J.F. Willumsens Museum

20 June - 31 December 2019

 

Jorgen Haugen Sorensen, 2018:

'JF Willumsen, as a young person, I have seen Charlottenborg. I remember that he looked so small in a very big coat. He entered the door of Charlottenborg with some people he should have met with - it must have been a few years before I debuted at Charlottenborg in 1953. But I remember him clearly because I was a big admirer of him. Willumsen, but also the sculptor Hansen Jacobsen are probably the two Danish artists who have influenced me the most.

I had seen Willumsen's great relief at the National Museum of Art, where it was permanently suspended, as I remember his trilogy "Tizian dying" once the pictures were displayed on The Free. "It was especially Heaven's happiness with Himself as a tiger who conceived me mysteriously and a big unanswered question-I came to think of William Blake's:" Tiger, Tiger, burning bright, in the forest of the night ... "

Willumsen impressed me that he dared stand alone in Danish art and was very different from his contemporary; a monumental artist who made himself deep and thoughtful about life. As a "mountaineer" that reflects power and authority is a good example, but it was especially the "way" to paint that drives him as "the way" is also important to me.

Willumsen died in 1958, the same year I exhibited at the Venice Biennial with three graphic artists, Palle Nielsen, Poul Christensen and Sigurd Vasegaard.
It was the most relaxed invitation I received. I lived in a wooden studio in Fuglevad at Ragnhild Madsen, who was actually daughter-in-law of the same Karl Madsen, the art historian who had sabotaged "The King's Son" in Willumsen's youth work in 1889, which had major consequences for both Willumsen and the image itself. From Fuglevad I went to the National Museum of Art to meet with the current Dir. Jørn Rubow. It was then intended that he should see what I had done for the biennial, but when he heard that my studio was in Fuglevad, he took off his headcoat as he thought it was too far away. I was 23 years old and not ready for the show.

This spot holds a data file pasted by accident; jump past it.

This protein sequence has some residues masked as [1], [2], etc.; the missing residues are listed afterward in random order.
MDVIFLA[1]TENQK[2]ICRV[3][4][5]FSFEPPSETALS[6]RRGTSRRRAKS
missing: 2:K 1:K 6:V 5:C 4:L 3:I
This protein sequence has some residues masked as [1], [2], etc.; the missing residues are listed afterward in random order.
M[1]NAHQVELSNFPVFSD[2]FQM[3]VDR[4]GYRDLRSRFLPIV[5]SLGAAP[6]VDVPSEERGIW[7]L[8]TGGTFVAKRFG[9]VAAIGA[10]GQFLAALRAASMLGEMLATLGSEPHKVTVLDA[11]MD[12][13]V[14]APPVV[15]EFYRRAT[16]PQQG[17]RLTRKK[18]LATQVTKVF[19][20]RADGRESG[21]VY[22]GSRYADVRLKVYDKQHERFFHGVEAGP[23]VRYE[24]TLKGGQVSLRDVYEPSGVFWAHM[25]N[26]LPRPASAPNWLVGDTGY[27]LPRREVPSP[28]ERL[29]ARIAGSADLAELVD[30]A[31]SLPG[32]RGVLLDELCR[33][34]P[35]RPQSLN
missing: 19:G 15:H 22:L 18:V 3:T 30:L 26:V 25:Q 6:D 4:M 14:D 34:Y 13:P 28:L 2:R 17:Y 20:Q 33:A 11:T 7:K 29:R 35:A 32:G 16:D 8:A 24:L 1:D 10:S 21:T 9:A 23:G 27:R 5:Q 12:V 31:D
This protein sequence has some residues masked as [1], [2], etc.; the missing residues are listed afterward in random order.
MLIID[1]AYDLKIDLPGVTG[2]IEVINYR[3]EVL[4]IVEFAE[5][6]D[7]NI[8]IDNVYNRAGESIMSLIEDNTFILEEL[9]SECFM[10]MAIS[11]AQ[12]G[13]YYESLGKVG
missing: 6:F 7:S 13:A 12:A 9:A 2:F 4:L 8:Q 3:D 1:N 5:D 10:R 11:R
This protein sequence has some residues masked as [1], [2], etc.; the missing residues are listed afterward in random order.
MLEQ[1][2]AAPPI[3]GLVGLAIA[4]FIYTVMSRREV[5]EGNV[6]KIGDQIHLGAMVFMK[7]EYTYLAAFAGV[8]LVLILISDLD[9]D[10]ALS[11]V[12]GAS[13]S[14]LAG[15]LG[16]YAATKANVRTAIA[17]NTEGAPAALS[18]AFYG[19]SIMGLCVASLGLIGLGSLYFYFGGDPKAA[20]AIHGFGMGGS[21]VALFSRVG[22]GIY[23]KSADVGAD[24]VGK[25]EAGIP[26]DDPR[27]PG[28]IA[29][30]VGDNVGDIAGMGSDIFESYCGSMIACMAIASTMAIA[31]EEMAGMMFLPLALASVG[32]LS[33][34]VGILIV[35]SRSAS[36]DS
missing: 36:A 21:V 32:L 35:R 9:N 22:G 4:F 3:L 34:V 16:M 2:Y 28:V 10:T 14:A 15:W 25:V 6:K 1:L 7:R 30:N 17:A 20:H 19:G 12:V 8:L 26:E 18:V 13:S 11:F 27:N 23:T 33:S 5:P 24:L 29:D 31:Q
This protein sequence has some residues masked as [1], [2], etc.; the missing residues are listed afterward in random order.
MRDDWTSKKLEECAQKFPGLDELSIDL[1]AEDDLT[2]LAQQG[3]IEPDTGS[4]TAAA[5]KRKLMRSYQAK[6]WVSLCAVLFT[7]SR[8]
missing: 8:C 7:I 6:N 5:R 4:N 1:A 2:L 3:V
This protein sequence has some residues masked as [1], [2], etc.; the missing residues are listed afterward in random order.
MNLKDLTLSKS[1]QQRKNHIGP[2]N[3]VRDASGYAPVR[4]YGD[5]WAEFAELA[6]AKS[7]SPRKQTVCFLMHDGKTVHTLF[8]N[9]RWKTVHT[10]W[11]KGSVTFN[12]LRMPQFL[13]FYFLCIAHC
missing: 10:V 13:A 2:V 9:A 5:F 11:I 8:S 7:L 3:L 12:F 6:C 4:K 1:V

Now I am soon as old as J.F. Willumsen was when I saw him at Charlottenborg when dir. Lisbeth Lund invites me to enter into a dialogue with Willumsen next year. It is an old wish that fulfills and a great honor, because in many ways I am still a great admirer of him.

I can see that there are parallels in some of the motives of our art. Battle scenes, the sympathy for the less fortunate society and the war's theme, we have both dealt with: Willumsens in their erasures from the time of World War I, and I in my latest ceramic sculptures and drawings. We have the joy of ceramics in common and many of the big European champions.

In Willumsen's works, there are clear traces of art he has searched for on his many travels, which reflects in his work. El Grego, Tizian and Goya, but also the fashionist Pontormo and the soured religious colors that the Grünewald used in the Isemheim altar are visible as the Art of Jugend is a present and reminds me of the Catalan artist Josep Maria Sert.

Another comparative feature is the choice of a life abroad. I lived, like Willumsen, in Paris for a number of years and Willumsen stayed at Carrara for a time to select the different colored marble for his "big relief" at Lazzarini's workshop, which is close to "my" town, Pietrasanta.

I am looking forward to meeting Willumsen at his museum.'

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